21 and in his name the Gentiles will hope.” (ESV)

The ESV says, “a smoldering wick he will not quench,” but Sibbes goes with the wording as “the smoking flax he will not quench.” Sibbes sees this phrase as referring to those who experiencing a “little measure of grace, and that little mixed with much corruption” (16). Or, you might think of it as the smoldering wick/smoking flax are whose faith is present but the flame is just flickering. This might be a season or it might be where they are after conversion, but Sibbes seems to be referring to those whose faith isn’t yet where they would like it to be. He then uses paragraph after paragraph to demonstrate the compassion of Christ in how he loves, cares for, and fans into flame the smallest sparks of grace in us.

In fact, Sibbes reminds all of us that there is always a mixture of grace and corruption in us (this side of heaven). Just like earlier he said God bruises us so that reeds might know they are reeds and not oaks, here also he reminds us that corruption is not taken away at conversion so we might continually see our need for Christ. “The purest actions of the purest men need Christ to perfume them” (18). We are indeed being refined, “but not so exactly as that no dross remains…Perfect refining is for another world, for the world of the souls of perfect men” (25).

Unfortunately, remaining sin robs many believers from the assurance God desires for them. In Chapter 3 Sibbes shepherds us with the caution not to look to our sanctification but to our justification to know that we are secure in Christ. Subsequently in chapter 4 he offers two reasons why Christ will not quench the smoking flax:
1) The spark is his own; kindled by the Spirit.
2) It leads to his glory in how he preserves light in the midst of darkness.

Several examples are given of how Jesus patiently loved and even sought out those with but a little spark: Thomas in his doubt, the two wavering disciples on Emmaus, Peter in his denials, and the churches in Revelation. Using the example in Matthew 15:32, he writes, “Christ’s heart yearned…when he saw the people without meat, ‘lest they faint in the way;’ much more will have regard for the preventing of our spiritual fainting” (21). Sibbes knows the heart of man all too well and admits we do not often treat others with such grace, and in fact our natural tendency is to quench the smoldering wick. It should not be so, which is why he sets for the example of Jesus and calls us to mirror him our grace and kindness to Christians in their weaknesses. This proves difficult, because some are need of the rod, but we must be careful not to give the rod to those who need us coming in meekness.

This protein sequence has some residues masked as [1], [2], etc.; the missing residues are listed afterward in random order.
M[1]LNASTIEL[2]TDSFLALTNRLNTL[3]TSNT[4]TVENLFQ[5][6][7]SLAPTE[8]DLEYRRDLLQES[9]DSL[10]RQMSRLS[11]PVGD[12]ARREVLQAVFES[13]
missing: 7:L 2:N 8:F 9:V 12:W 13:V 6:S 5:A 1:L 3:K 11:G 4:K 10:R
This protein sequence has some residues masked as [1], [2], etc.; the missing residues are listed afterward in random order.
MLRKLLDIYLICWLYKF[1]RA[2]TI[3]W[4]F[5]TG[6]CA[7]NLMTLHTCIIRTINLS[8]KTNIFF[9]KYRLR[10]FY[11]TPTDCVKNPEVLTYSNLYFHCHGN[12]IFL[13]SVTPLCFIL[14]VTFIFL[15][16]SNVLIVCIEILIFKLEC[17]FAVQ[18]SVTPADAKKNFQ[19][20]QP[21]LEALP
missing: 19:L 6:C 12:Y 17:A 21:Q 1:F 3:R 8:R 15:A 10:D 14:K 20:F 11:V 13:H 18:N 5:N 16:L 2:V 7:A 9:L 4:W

Sibbes doesn’t simply move from the perceived “problem” of a smoking wick to the “solution” of a strong flame. Many of us, like me, are too quick to see sin as a problem needing fixed and the ultimate goal being our maturity as disciples. While sin does need eradicated and we do need to grow like “oaks in righteousness”, it is even more important that we meet Christ in our sin as the one who draws near and helps us out. Richard Sibbes tells us in plain words that even our sin must not be missed as an opportunity to experience our need for Christ and his unrivaled sufficiency. “Where Christ shows his great power in weakness, he does it by letting men understand themselves so far as to breed humility, and magnify God’s love to such as they are” (23). Later he echoes the sentiment that God resists the proud but gives grace to the humble. “Christ refuses none for weakness of parts, that none should be discouraged, but accepts none for greatness, that none should be lifted up with that which is of so little reckoning with God” (23). In all four chapters this theme has been sounded loud and clear. God is not impressed and attracted to us when we think we’ve performed well, nor is he disappointed and driven away when we think we’ve been utter failures. Our greatest problem remains our sin, and yet when we confess our sin to God it can be used as our greatest comfort, God’s grace. “Nothing in the world is of so good use as the least grain of grace” (18).

Constantine Through My (Phone) Lens

K710_ConstantineRomeIf you hear the name Constantine and immediately you think of Keanu Reeves, please keep reading. As much as I like a good Keanu Reeves film this post will focus on the Roman Emperor Constantine. As Peter Leithart says in Defending Constantine, ““It is one of the epic lives in Western history, full of firsts and foundings.”

It’s been especially fun reading about Constantine in light of my recent trip to Rome. Constantine might have set up his capital in Constantinople but his footprint still strongly remains in Rome. Here’s a tiny bit about Constantine through the lens of my camera. I won’t be digging into the controversies, retelling his bio, or even listing many of the “first and foundings” attributed to him. Instead, I’ll simply recount some highlights of Constantine that fit with pictures I took while in Rome. Come on, I have to justify taking these pictures somehow so what better way than this?!

Continue reading Constantine Through My (Phone) Lens